STEC recently announced a design win with IBM for its ZeusIOPS solid-state disk (SSD) drives based on multi-level cell (MLC) technology. (STEC already supplies IBM, and other disk array vendors, with SSDs based on the more expensive single-level cell, or SLC, technology.)
Until recently, MLC SSDs were considered to be too unreliable (in terms of endurance) to be used in enterprise-class arrays and applications.
All SSD vendors have developed techniques to improve the reliability of MLC SSDs. In the case of STEC, those techniques include CellCare and Secure Array of Flash Element (S.A.F.E.) technologies, which were introduced in August.
CellCare uses techniques such as adaptive flash access, signal processing, data management algorithms and error-correcting codes (ECC) to boost the endurance of MLC SSDs. (STEC claims that the MLC SSDs can handle write-intensive workloads over more than five years.) And S.A.F.E. eliminates virtually all failures associated with MLC flash, which improves reliability, according to Scott Shadley, STEC’s senior manager of SSD technical marketing.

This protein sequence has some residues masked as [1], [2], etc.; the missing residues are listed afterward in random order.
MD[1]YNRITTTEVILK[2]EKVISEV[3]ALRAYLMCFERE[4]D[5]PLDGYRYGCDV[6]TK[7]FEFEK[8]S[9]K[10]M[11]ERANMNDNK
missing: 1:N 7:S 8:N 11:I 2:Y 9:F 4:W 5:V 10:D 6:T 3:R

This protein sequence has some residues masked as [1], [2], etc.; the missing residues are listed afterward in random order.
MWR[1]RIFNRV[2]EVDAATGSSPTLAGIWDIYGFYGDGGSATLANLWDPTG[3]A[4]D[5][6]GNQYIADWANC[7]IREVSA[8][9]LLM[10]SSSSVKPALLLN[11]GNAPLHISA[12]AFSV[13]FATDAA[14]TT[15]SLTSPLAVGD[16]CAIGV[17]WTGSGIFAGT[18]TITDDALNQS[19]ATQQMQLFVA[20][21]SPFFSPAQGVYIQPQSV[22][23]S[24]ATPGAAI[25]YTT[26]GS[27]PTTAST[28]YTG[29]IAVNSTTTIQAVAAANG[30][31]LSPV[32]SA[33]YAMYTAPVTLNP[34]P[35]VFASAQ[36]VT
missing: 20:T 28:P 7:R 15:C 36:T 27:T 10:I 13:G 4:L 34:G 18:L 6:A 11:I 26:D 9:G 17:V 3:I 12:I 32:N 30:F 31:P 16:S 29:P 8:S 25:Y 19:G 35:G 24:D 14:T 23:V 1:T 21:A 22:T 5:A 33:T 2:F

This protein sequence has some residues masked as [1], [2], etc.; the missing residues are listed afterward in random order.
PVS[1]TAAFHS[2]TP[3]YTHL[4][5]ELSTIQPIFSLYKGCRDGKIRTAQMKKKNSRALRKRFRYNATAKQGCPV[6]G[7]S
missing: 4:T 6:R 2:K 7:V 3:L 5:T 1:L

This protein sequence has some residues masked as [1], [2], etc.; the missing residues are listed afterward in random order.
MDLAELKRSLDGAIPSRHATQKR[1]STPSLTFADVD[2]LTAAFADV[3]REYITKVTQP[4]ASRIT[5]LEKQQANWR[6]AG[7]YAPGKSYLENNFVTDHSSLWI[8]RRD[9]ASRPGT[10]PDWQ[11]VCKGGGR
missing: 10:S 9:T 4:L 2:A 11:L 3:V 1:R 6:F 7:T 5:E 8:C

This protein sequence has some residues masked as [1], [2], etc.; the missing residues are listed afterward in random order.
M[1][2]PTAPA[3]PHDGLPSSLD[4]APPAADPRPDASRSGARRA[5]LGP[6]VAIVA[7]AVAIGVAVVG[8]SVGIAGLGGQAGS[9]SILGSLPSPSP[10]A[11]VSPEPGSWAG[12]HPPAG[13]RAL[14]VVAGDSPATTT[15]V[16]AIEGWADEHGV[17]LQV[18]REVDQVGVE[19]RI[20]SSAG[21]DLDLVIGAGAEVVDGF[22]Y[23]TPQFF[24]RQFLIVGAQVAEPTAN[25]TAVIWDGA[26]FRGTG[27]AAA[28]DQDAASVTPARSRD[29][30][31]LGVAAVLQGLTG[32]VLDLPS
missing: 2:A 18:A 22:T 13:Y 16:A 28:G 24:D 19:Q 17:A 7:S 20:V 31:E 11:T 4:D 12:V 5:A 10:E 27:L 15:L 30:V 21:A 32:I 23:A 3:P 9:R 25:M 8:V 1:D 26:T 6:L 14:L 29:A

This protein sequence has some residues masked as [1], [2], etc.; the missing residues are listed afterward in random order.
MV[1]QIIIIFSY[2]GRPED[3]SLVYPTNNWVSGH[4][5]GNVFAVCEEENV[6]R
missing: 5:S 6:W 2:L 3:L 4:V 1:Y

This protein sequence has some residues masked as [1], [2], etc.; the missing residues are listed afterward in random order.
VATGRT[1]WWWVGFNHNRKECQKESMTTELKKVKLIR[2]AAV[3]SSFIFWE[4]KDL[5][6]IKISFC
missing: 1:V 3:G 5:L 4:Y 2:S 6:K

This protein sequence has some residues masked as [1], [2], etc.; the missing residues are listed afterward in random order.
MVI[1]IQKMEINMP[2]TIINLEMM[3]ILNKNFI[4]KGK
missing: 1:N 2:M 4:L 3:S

IBM is the first OEM for STEC’s MLC-based ZeusIOPS SSDs, which come in capacities of up to 800GB, but STEC is expected to announce other OEM deals in the near future.
IBM is using both 6Gbps SAS and 4Gbps Fibre Channel versions of STEC’s ZeusIOPS drives, and will integrate the MLC-based SSDs into its high-end DS8800 and DS8700, as well as the recently introduced mid-range Storwize V7000 array.
MLC vs. SLC Flash for Enterprise SSDs (InfoStor)
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